For freedom Christ has set us free; stand firm therefore, and do not submit again to a yoke of slavery … in Christ Jesus neither circumcision nor uncircumcision counts for anything, but only faith working through love … For you were called to freedom, brothers. Only do not use your freedom as an opportunity for the flesh, but through love serve one another. For the whole law is fulfilled in one word: “You shall love your neighbor as yourself.” Galatians 5:1-15, ESV.
Governor Wolf, who had been doing so only on a county-by-county basis, has now placed the entire state of Pennsylvania under a “stay at home order." While we still have the freedom to get groceries and perform other essential tasks this order does remove some of our freedom. Even those who seem free to leave their home to do essential work now feel compelled to do so out of duty. To lose freedom is hard. I am sure that you feel it as I do.
This morning I want to consider Galatians 5:1-15 (please read the whole passage if you have time). This word from Paul’s pen is about the freedom that is ours in Christ. While we feel the burden of the reduction in our social freedom, I want to encourage you to remember a freedom that nations and states cannot remove.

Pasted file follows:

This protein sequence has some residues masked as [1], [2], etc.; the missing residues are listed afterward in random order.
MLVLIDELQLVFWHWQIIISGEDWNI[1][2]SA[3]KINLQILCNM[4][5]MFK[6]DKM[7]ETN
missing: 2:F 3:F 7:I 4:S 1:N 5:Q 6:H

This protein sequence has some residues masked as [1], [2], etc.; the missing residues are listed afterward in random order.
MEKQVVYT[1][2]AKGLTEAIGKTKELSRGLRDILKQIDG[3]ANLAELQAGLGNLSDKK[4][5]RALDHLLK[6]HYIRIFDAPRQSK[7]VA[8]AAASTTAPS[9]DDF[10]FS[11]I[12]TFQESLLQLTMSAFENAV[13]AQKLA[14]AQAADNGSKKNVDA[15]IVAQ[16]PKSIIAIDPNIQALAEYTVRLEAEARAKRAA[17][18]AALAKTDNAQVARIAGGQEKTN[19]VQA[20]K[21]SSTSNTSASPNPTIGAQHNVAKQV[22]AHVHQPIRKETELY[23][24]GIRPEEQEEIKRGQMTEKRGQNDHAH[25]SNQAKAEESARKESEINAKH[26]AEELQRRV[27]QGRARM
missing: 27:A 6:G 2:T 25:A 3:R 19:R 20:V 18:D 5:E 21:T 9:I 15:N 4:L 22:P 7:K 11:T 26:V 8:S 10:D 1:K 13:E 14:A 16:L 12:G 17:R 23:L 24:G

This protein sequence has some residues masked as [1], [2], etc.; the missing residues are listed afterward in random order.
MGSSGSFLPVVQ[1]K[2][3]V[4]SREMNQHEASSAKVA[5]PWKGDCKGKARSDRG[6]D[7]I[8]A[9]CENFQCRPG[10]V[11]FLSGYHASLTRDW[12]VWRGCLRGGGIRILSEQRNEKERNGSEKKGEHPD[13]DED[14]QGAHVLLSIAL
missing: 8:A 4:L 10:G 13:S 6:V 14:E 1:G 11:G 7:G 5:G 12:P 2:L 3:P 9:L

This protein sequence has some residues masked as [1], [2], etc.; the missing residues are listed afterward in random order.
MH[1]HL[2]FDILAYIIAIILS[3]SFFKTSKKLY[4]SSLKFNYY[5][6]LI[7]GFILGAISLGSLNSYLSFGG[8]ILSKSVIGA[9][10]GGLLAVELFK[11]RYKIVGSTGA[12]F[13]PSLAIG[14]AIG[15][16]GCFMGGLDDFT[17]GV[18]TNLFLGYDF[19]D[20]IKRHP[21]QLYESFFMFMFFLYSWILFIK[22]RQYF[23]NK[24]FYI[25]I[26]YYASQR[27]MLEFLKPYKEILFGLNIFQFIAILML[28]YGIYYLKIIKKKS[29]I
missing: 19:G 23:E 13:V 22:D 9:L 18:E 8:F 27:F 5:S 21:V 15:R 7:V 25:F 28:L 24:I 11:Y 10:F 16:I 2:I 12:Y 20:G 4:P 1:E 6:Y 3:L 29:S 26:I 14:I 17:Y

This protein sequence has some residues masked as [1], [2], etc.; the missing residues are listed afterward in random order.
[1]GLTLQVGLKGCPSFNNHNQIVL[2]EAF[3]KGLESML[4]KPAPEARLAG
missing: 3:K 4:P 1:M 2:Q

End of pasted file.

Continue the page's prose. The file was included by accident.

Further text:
Paul was writing to a church where people were being tempted to see the gospel as an addition to the law of the old covenant instead of the fulfilment of it. They were tempted to believe that they were made right with God through faith in Christ and obedience to the law. Paul is fighting against that view throughout the entire letter of Galatians.
Here, in chapter 5, Paul states plainly that Christ has set believers free so they can live free, not as slaves to the law. Everyone who considers their own experience knows what it is like to live under the law, trying to keep God’s commands well enough to be judged good in God’s eyes. It is a constricting and miserable experience: our sinful hearts hate it, and we fail, and fail, and fail again to do it. Thankfully, Christ came to us in our misery and He, as the new and perfect Adam, kept the law for us. And He died for us, absorbing the law-breaker’s penalty. He set us free.
As people who are set free, we are to live like it. We are to live in the freedom of knowing that Christ has taken our law burden. The law for us is no longer a taskmaster, but a teacher, showing us what righteousness looks like. We no longer live under it, but, trusting in Christ, we now live under this rule: the rule of love. Free men and women loving God and loving one another as the perfect exercise of our freedom!
So, follow the stay-at-home rules. But, as you do, enjoy the freedom you have in Christ. Love God. Love and serve your brother or sister in Christ. Love and serve your neighbor.
It is my prayer for you that you will enjoy your freedom in Christ—today!